OK, I've gotta disagree with two of our resident experts here. The OP is a self-labeled intermediate, she's clearly not experienced with higher end skis, she liked a mid range Atomic, she keeps expressing concerns about thigh burn or having to turn too much, and you guys keep putting her on serious slalom carvers. It sounds more like your ideology talking here than your concern for really listening to a poster and guiding that person in a direction that'll make them enjoy skiing.

Andrea85, suggest you PM SierraJim or PTex or Whiteroom or Dawgcatching, all highly respected, all have a lot of experience fitting folks to skis, and ask their advice. I'd be surprised if they recommend SLX's or Progressor 9's or such, but hey, I've been wrong before.
I agree - check especially with Dawgcatching, who weighs in around 150 iirc. Big fan of some of the Elans as having more top than the rx8 but not too stiff. I bought my speedwave 12s to give more performance than the fischers, but the fischers give me more smiles. i usually hit my speed limit before they do... plus if you really really wanna go fast, get a gs ski..
post #18 of 22
Quote:
Originally Posted by beyond View Post
OK, I've gotta disagree with two of our resident experts here.
You're certainly entitled to your opinion but I do actually have experience not only skiing on these skis, but also teaching skiers of this person's same level on the skis we are talking about. They aren't aggressive skis at all. In fact they are effortless to ski and learn on - but they still offer a very capable top end combined with the characteristics like snow feel, and edgehold that those company's race skis have.

I pretty regularly ski a 168 Speedwave 14 and they are a REALLY soft ski. I can't imagine why anyone would want to ski a lower level ski from that line of skis - especially someone who has already tried a slalom carver and is looking for that kind of a ski. Putting that person on a less capable ski is only going to disappoint them because their expectations are that they are getting a somewhat energetic short-turning ski that has good edgehold...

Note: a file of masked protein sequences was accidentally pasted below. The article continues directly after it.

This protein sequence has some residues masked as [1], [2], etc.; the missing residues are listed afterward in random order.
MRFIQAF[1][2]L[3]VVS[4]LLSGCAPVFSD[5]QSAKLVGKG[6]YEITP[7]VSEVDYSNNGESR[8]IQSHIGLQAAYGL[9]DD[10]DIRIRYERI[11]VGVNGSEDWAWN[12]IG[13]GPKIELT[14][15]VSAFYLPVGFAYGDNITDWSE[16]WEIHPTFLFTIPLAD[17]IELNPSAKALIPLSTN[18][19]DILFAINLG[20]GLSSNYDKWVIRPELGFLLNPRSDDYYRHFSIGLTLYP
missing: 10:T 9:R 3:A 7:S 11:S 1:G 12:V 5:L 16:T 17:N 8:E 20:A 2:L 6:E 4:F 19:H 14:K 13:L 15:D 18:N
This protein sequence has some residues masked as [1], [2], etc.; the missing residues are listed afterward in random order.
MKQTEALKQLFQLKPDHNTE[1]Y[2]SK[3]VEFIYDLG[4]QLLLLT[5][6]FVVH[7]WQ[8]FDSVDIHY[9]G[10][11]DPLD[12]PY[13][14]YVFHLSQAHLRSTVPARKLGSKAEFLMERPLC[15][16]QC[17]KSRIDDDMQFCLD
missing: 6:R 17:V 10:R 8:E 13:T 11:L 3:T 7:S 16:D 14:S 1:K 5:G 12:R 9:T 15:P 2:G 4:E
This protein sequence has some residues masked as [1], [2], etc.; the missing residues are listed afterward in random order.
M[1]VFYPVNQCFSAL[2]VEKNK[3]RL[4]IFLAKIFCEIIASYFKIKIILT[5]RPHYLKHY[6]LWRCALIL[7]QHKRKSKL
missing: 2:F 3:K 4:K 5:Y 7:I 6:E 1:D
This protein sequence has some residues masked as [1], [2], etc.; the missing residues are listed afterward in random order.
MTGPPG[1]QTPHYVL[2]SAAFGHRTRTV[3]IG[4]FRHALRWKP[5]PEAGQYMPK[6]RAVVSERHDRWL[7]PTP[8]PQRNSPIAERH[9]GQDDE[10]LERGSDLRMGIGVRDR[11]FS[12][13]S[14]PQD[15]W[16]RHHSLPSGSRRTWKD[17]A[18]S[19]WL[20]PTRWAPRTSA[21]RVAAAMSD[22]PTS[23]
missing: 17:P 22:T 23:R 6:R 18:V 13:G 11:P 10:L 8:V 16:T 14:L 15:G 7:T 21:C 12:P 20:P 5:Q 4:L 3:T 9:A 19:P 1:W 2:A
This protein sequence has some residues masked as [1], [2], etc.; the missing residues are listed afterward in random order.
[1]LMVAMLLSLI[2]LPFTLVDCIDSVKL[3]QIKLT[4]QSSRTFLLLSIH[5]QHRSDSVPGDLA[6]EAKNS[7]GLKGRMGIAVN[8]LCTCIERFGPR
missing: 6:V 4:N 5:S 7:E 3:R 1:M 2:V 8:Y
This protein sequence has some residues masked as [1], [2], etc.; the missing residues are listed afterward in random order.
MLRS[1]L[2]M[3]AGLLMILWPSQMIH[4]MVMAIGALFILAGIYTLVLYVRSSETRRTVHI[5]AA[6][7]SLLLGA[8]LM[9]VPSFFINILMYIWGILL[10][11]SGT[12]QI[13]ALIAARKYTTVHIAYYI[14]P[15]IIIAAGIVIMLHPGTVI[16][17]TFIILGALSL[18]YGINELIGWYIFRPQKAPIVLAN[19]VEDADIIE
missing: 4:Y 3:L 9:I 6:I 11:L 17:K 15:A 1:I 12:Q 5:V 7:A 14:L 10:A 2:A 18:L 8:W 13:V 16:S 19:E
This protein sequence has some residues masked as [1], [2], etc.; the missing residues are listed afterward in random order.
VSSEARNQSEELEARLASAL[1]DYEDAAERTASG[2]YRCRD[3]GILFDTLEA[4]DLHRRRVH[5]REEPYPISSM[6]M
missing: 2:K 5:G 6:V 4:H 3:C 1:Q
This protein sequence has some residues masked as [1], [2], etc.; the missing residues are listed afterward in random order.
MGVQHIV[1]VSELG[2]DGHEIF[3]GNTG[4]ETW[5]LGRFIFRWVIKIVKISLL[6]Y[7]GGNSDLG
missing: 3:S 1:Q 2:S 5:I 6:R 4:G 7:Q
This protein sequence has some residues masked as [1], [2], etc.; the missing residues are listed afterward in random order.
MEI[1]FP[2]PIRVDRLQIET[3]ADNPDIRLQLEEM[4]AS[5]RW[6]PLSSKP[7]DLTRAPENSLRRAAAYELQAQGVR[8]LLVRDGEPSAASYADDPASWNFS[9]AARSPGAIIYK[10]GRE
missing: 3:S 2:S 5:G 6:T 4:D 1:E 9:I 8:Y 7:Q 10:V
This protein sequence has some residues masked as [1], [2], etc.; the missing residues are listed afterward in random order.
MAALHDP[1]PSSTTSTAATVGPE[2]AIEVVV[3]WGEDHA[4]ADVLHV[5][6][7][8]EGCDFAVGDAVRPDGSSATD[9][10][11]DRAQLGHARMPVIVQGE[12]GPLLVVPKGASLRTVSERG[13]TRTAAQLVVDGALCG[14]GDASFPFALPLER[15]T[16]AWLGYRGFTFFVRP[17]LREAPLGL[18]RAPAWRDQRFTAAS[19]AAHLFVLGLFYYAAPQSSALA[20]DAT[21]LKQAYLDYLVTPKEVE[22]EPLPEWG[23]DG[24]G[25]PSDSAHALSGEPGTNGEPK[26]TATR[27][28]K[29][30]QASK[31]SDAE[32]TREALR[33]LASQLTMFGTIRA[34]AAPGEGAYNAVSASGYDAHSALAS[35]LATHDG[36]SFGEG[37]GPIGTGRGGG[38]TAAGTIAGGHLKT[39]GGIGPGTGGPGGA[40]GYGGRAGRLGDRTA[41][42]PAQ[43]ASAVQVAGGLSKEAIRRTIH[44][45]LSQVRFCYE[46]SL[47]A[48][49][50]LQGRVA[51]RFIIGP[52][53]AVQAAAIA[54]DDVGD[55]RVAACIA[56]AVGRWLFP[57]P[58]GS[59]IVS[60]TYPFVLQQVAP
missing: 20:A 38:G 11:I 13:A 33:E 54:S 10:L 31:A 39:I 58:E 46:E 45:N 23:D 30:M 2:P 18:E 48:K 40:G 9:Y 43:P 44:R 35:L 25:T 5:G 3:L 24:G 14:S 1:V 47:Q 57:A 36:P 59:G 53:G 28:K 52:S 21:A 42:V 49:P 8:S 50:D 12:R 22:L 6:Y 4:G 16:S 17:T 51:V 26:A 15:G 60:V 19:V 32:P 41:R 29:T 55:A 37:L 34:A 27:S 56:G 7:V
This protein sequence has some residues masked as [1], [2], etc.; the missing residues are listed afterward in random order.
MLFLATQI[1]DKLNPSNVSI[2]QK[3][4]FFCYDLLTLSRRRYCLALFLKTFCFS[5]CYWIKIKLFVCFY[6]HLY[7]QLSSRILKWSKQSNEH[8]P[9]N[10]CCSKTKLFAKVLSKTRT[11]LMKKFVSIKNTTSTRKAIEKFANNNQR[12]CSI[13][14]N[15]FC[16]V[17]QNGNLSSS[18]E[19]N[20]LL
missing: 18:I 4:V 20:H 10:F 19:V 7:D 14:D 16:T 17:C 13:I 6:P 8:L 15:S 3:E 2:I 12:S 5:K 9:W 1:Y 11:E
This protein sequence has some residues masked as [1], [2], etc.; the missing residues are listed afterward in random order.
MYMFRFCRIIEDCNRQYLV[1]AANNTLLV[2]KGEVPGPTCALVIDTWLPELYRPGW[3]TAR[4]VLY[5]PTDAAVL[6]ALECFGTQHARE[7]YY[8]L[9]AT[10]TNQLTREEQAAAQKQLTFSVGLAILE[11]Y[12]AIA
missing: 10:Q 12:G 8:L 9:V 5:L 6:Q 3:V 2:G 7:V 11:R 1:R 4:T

Disagree all you guys want, but my advice is formulated on experience with these skis and how intermediate level skiers handle them from a technical point of view. They work extremely well and end up encouraging better skiing. Uncapable, low level skis foster more of the same low level skiing becuase they are not confidence inspiring.

Later

Greg
post #19 of 22
Thread Starter 
HeluvaSkier, you say "All-Mountain: A common descriptive term for boots or skis that are designed to perform equally poorly under a variety of conditions and over many different types of terrain." Why? Do you cosider the Supershape magnum an all mountain ski?
post #20 of 22
Quote:
Originally Posted by andrea85 View Post
HeluvaSkier, you say "All-Mountain: A common descriptive term for boots or skis that are designed to perform equally poorly under a variety of conditions and over many different types of terrain." Why? Do you cosider the Supershape magnum an all mountain ski?
Skis designed to handle everything are usually good at nothing. Skis designed for a specific purpose are good at that specific purpose.

The Supershape Magnum skis like a soft slalom race ski with an identity crisis. It was however built for high energy short radius turns on groomers - which it does impressively well for not being a race ski. It isn't a slalom race ski though. It is longer (I ski it in a 170), softer, and wider than a conventional slalom ski. As a result it makes slightly larger turns, with less snap, less quickness, and less edgehold than a slalom race ski... so if your interest is a high performance slalom turn on racecourse-like snow, the Magnum won't get you there.

So - to answer your question more directly the Supershape Magnum is more specialized than most all mountain skis. When I think of all mountain I think of skis like the Volkl AC40 (anything with a 75mm to 89mm waist) with a sidecut somewhere between an SL and a GS ski that is too soft to carve good turns on, too wide to hold an edge, and too tight of a turn radius to ski fast GS to SG type turns on... and can't ski tighter carved turns because it doesn't have the balls to hold onto a turn with that much force in it.

Later

Greg
post #21 of 22
Thread Starter 
Greg... Ok, the magnum is not a slalom race ski... And what about the regular supershape as for fast tight slalom turns on groomers? What about its edgehold?
post #22 of 22
Quote:
Originally Posted by andrea85 View Post
Greg... Ok, the magnum is not a slalom race ski... And what about the regular supershape as for fast tight slalom turns on groomers? What about its edgehold?
The regular supershape is one of these that I haven't skied yet. According to all who have tried it - they are quite a bit softer than the Magnum and generally easier to ski. For recreational skiing edgehold shouldn't be a problem with any of the skis we have talked about so far (as long as you keep them tuned up).